I was looking into emerging markets and trends. It's maybe not the most exciting story but I've been in businesses where you're looking for that gap and although the baking market is pretty saturated, I realised that there was a gap for vegan bakers. I've been interested in the plant-based trend and I baked a cake for a vegan friend and realised I was totally out of my depth with vegan baking. So I started experimenting with it and I spoke to Dani. We got baking together and the idea snowballed. We wanted to make sure that we could help people to bake vegan and it still be as tasty, or even tastier, than baking with eggs and dairy.
How long have you been running Mix & Rise?
Since May 2020. We started experimenting in October 2019. We delivered our first MVP (minimal viable product) baking kit by hand, it was very scrappy but it was just a chance to get the idea out and see how people found it.
How has that been, starting a business in the middle of the pandemic?
We were actually due to launch around spring 2020, which would have been the perfect time really. But we couldn't find any suppliers. Everyone put their new supplier forms on hold because of COVID. So although launching baking kits at the beginning of the lockdown would have been the perfect time, we couldn't launch because we didn't have flour.
So we started off on a small scale. Every time our friends saw a bag of flour or sugar they bought it and we could release kits in batches of 10. Fortunately, soon enough we managed to secure some suppliers and we were able to launch.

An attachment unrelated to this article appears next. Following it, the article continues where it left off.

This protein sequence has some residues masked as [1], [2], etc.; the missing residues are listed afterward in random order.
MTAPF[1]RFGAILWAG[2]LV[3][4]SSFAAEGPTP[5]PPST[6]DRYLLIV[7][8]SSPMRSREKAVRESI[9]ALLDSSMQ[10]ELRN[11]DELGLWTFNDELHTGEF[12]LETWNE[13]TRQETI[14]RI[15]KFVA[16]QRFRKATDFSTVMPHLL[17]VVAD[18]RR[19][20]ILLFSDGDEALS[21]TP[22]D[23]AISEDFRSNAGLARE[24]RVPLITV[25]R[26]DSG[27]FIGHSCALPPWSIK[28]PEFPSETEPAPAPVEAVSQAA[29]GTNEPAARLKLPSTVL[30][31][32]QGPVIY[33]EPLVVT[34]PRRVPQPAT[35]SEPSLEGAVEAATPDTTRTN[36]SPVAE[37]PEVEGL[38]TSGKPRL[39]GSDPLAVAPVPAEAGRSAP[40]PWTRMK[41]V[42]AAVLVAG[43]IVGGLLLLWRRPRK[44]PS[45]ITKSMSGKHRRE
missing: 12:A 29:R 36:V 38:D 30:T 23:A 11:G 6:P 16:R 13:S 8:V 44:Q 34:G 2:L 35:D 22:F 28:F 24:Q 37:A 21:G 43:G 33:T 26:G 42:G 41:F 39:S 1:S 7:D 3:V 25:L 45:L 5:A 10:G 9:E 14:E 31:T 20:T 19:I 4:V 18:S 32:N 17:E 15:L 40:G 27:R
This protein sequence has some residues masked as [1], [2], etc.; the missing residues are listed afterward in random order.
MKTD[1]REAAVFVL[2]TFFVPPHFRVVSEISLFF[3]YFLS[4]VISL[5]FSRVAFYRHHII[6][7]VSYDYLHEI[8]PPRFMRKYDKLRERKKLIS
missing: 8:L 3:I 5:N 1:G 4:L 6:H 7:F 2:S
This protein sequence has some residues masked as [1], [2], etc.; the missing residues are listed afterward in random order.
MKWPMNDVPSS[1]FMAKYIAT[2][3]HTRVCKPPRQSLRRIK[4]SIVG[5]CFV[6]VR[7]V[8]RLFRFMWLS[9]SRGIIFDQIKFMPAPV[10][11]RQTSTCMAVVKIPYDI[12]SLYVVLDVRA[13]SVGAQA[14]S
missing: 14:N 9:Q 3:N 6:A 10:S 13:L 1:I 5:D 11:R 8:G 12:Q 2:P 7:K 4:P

Over the winter things were good because everyone was at home and looking for things to do. But it's been difficult going to markets and getting our products out there.
What support have you received from Virgin StartUp?
Someone recommended going to Virgin StartUp for funding. So I began applying in March and it was a good process in terms of going through the cashflow forecast and budgets. And then our loan was approved in July. So it's pretty early days but it's great so far.
Thanks to a competition we won that was run by Virgin StartUp we're going to be exhibiting at the Speciality and Fine Food Fair, which is amazing. I've also been to loads of inspiring talks and I've spoken to advisors about different areas of the business. I've been able to get answers to the burning questions I've had.
What's next for Mix & Rise?
We now have the packaging ready to go for our gift kits so we can start trying to get into retail. We're also launching a subscription service so from September we'll be marketing a monthly baking club. Each month people will receive the ingredients and a recipe card, as well as an invitation to a bake along. So that's really exciting!
I'm also going full-time on the business after working part-time as a chef over the summer. So it's great to be able to focus on Mix & Rise and start making plans for the future, including starting to think about raising investment for the business.
Got a great business idea? Head over to Virgin StartUp for funding, advice and inspiration.